Nepal’s spring mountaineering season, just recovering from avalanches, earthquakes, and a year of Covid-19 lockdown is once more looking uncertain with reports of coronavirus cases at the base camps of Mt Everest and Dhaulagiri.
The Nepal government has tried to keep a tight lid on information from the mountains, but hospital and expedition sources confirm that there have been at least a dozen sick climbers who had been helicoptered from the base of Mt Everest who had tested positive at hospitals in Kathmandu. Twenty climbers were evacuated from Dhaulagiri, five of them on Thursday, after testing positive in antigen tests at base camp.
“The breakout up in the mountains must be monitored but we have to look at this against the background of the latest surge which has ravaged the entire country,” says a physician at a hospital in Kathmandu.
Nepal saw another day with record high reported Covid-19 cases on Thursday with 9,070 testing positive — the seventh straight day with more than daily 5,000 cases.
Health Minister Hridayesh Tripathi had warned of 15,000 new cases a day by July but at the rate the infection is multiplying, Nepal is most likely to exceed the projected figures and much earlier at that.
The number of daily deaths from coronavirus is also rising, with 54 more in the last 24 hours. Active cases have surpassed 70,000. Kathmandu Valley registered 3,972 cases.
So far, none of the 42 expeditions and 408 foreign climbers aiming to climb Everest has cancelled, and a strict protocol on isolation and evacuation appears to have brought things under control. There are 100 other mountaineers and staff of the 11 expeditions on Lhotse, 25 climbers headed up to Nuptse, and ten climbers attempting Pumori. They all share the same tent city, which now has a population of nearly 2,000 people at 5,634m altitude.
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Everest ER, run by the Himalayan Rescue Association doctors, says it has treated 227 patients so far this season, most of them for the ‘Khumbu cough’. The non-profit volunteer group says on its site: ‘This year it’s especially challenging in light of the Covid pandemic. We do not have the capacity for rapid point of care testing at the moment.’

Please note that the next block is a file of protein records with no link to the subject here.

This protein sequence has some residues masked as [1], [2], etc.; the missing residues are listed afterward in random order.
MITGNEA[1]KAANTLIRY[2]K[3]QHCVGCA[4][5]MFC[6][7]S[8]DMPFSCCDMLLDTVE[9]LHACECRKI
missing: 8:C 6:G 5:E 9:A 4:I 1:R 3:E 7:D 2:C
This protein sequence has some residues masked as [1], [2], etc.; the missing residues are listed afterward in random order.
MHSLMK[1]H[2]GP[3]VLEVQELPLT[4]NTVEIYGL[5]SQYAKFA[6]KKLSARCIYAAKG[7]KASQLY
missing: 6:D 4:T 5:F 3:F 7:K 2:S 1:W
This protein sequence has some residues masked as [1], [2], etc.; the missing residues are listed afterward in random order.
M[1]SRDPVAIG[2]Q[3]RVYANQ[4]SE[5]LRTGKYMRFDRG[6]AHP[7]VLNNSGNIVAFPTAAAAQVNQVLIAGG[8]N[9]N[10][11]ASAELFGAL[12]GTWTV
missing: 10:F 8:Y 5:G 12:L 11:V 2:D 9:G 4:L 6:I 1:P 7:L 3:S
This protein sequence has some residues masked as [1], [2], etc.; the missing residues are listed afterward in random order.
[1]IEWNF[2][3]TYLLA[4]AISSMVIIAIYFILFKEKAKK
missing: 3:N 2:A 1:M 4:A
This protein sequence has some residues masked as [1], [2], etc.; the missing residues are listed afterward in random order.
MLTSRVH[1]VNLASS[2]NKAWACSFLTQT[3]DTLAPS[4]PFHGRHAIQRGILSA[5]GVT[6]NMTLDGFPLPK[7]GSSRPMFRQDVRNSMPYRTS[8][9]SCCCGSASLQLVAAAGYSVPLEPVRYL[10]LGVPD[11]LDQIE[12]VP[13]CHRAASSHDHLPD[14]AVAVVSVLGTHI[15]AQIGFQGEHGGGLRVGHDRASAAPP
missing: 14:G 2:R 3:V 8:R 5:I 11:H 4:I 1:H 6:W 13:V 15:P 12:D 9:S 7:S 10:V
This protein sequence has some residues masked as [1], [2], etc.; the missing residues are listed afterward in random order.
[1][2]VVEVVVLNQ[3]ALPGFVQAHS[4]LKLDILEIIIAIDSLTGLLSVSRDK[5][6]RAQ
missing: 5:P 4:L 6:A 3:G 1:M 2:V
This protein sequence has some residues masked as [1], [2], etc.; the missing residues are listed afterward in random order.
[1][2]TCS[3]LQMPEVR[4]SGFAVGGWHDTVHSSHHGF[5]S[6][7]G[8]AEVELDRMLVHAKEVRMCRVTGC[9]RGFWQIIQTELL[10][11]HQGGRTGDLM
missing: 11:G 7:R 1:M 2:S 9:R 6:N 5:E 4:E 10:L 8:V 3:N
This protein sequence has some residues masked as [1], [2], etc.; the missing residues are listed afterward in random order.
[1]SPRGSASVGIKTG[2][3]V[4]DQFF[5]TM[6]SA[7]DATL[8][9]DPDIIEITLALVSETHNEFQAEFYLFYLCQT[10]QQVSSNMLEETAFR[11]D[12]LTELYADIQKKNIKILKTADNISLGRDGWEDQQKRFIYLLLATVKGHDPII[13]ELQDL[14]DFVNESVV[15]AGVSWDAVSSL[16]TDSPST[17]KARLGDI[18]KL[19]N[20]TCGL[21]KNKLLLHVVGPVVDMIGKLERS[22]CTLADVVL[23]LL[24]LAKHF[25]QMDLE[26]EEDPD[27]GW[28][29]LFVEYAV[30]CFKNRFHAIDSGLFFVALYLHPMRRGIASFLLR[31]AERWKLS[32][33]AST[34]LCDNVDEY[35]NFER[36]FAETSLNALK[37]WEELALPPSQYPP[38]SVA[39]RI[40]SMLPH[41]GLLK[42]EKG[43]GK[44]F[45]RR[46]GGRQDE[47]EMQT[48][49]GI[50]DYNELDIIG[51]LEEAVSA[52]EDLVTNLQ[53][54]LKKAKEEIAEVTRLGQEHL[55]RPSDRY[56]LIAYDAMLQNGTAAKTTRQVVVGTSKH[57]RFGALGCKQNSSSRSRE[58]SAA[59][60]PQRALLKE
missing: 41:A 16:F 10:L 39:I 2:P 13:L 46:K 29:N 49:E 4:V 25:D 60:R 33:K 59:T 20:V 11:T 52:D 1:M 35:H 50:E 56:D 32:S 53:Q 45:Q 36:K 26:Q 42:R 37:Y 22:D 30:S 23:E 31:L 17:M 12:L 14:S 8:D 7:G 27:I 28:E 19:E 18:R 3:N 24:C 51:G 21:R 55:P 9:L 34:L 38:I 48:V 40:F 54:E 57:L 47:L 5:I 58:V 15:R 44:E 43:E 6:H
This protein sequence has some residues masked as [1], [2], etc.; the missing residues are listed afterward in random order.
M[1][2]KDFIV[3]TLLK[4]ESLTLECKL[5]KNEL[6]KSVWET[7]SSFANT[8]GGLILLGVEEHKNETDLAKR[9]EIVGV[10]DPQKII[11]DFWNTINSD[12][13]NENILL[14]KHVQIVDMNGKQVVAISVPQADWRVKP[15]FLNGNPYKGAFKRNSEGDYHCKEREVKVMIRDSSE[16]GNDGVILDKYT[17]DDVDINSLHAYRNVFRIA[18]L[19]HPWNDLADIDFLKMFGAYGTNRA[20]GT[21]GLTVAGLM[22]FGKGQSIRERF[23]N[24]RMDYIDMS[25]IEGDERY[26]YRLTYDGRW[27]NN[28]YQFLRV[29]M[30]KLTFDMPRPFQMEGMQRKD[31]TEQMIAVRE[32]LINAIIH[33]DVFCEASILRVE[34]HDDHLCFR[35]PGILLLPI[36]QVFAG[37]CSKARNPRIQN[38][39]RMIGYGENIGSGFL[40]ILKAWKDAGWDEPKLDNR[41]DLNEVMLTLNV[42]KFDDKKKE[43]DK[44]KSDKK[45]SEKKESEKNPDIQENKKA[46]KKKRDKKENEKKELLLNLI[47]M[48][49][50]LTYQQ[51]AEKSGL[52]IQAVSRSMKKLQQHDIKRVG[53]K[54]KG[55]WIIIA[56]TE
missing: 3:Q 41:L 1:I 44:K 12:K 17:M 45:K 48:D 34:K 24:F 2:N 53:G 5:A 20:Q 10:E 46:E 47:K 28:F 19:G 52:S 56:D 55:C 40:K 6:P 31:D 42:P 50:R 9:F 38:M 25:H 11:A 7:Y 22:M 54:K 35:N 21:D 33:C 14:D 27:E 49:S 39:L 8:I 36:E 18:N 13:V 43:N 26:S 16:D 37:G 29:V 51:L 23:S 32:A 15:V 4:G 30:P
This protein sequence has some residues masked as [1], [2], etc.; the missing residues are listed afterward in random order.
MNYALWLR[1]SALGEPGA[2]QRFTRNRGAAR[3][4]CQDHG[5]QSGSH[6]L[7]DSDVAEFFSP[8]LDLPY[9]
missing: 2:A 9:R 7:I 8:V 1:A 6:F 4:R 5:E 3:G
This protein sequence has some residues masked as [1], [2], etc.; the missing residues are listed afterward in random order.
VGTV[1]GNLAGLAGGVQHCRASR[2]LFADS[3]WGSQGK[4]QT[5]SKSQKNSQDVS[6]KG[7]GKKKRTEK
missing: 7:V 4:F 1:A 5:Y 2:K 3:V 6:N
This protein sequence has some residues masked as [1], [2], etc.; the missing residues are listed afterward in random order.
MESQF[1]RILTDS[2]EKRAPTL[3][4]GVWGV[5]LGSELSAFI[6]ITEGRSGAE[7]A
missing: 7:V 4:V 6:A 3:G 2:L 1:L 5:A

There are antigen kits on Dhaulagiri, however, and so far more than 20 climbers and their guides and camp staff have tested positive for Covid-19 and evacuated to Kathmandu. Eleven climbers who had tested positive on Wednesday were flown out by helicopter on Thursday morning after the weather improved. The Nepal Army, which is on a campaign to clean up the base camps of Nepal’s mountains, also evacuated three of its soldiers.
There are 35 foreign climbers from five expeditions on Dhaulagiri, and some of them, including six Nepali women climbers had climbed Annapurna last month. There are 750 foreign climbers on 13 peaks in the Nepal Himalaya, including six 8,000m peaks. There have been no Covid-19 cases reported from the other mountains.
The matter of Covid-19 on the mountains is so sensitive that neither the expedition leaders nor doctors at base camp are willing to give exact figures of those evacuated or testing positive. In fact, Mira Acharya at the Mountaineering Division of the Department of Tourism has said she has no information on whether there are Covid-19 cases, nor how many have tested positive.
Mountaineering fees, and jobs in the tourism sector are important for Nepal, which earned nearly $850 million from tourism in 2019. This spring season alone, the government collected over $4 million in fees for Everest. More than a million Nepalis are employed in the tourism sector, and many more in remote areas depend indirectly on the seasonal income from trekking and climbing—with most of them without any income in 2020.
Ang Phurba Sherpa, a high altitude guide with an expedition at Everest Base Camp says he is fearful about the pandemic second wave sweeping the country, and if it will force another cancellation of the climbing season.
“Expedition months are earning months for most of us who depend on mountaineering business, and last year we had no earnings. It is a dangerous job, but it is our profession. This is the life of a Sherpa.”
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